Saving me the time of having to write a “how to pick a great postdoc” Dynamic Ecology has already written a great post about how to pick a postdoctoral advisor.
I agree with almost everything they wrote. So if you are finishing up and want to know where to go next, start here.
Me and my postdoc advisor Robert Paxton doing field work in Scotland. Very good advisor!
Ok, great news! You’ve figured out you want to go to graduate school (thanks to this post here) and you have decided on your degree (MS vs PhD).
Now the question is: who will you work with? Graduate school is different from undergraduate in that where you go isn’t nearly as important as who you work with.
A good advisor will increase your number of publications, assist you in avoiding going too far into debt, and generally make your life better. So before you sign up for this person to be a critical, and intrusive part of your life for the next 4-10 years (there are many people who spend a really long time in graduate school), here are some things to consider.
- Do you want a big lab or a small lab? A big lab means your advisor will be splitting his/her time between you and the 10+ other graduate students and postdocs in the lab. This can mean that you’ll have a good community of peers (and suffering together makes your bonds closer, remember), and you might get more help overall. Conversely, a small lab means your advisor spends more time with you. If you want a lot of attention and time from your advisor, fewer other people in the lab might be ideal. But if you’ve got a problem with authority, or are nervous in front of your advisor, this might result in problems. There is no right answer to this question, it really is personal preference. But it’s something you need to think through before you seek out an advisor.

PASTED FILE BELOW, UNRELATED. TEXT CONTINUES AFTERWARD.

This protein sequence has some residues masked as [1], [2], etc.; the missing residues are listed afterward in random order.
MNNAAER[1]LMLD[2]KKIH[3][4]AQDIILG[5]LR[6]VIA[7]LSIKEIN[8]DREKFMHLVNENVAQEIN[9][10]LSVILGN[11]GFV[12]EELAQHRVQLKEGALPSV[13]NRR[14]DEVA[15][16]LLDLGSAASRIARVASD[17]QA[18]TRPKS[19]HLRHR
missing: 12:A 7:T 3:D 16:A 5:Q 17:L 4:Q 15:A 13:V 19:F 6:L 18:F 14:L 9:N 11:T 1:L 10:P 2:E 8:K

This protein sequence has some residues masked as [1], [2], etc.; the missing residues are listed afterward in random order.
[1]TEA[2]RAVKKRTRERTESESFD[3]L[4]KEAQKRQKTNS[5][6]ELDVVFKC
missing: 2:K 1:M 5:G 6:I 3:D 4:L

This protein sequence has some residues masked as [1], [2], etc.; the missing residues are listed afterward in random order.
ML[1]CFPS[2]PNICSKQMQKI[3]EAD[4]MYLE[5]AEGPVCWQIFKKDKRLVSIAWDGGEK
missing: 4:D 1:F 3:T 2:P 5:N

- What is the funding situation? This is one of those things you need to ask up front, and means more than YOUR funding situation. If you are not independently wealthy, and are seeking financial assistance to complete graduation school, you need to gather critical information. Are you going to have to teach every semester? If you love teaching and want to inspire young minds, this might be good, but keep in mind, every hour prepping for class, teaching class, and having student office hours is time not doing your primary research. So teaching at lot will likely affect how long it will take you to get your PhD. Are you going to get paid during the summer? Are there opportunities for you to get funded (grants in progress), or does your advisor already have money (multi-year research grant)? Not only are these important for your PhD (having to take a second job really cuts into your PhD time) but also for your future (being in debt forever really sucks).
- Are the current and former students of the advisor happy/satisfied/graduated? This one is key. If you want to know what an advisor is like, ask his students. Don’t limit yourself to just the students currently in the lab (especially if they are new), but ask the older students. And the recently graduated. Honestly, towards the end of my PhD, my friend Bobbi and I stopped being invited to the recruitment events… because the department wasn’t wild about the new students seeing how much we were suffering. But these are the people you want to talk to. They will give you the honest opinion on the things the advisor is bad at. And here’s an important point: EVERY ADVISOR IS BAD AT SOMETHING. You need to figure out if their “bad something” is a thing you don’t care about, or things that you actually like/require in an advisor.
Pick someone who is right for you. There are a lot of advisor-advisee interactions that make a graduate student successful. An advisor that someone else had difficulty with may be ideal for you, your personality, your interests, and your work ethic. That’s why the big lab vs. small lab, and the qualities of the advisor are so important. Picking a person who is a really good scientist, but not a good fit for you is going to end up difficult for everyone involved.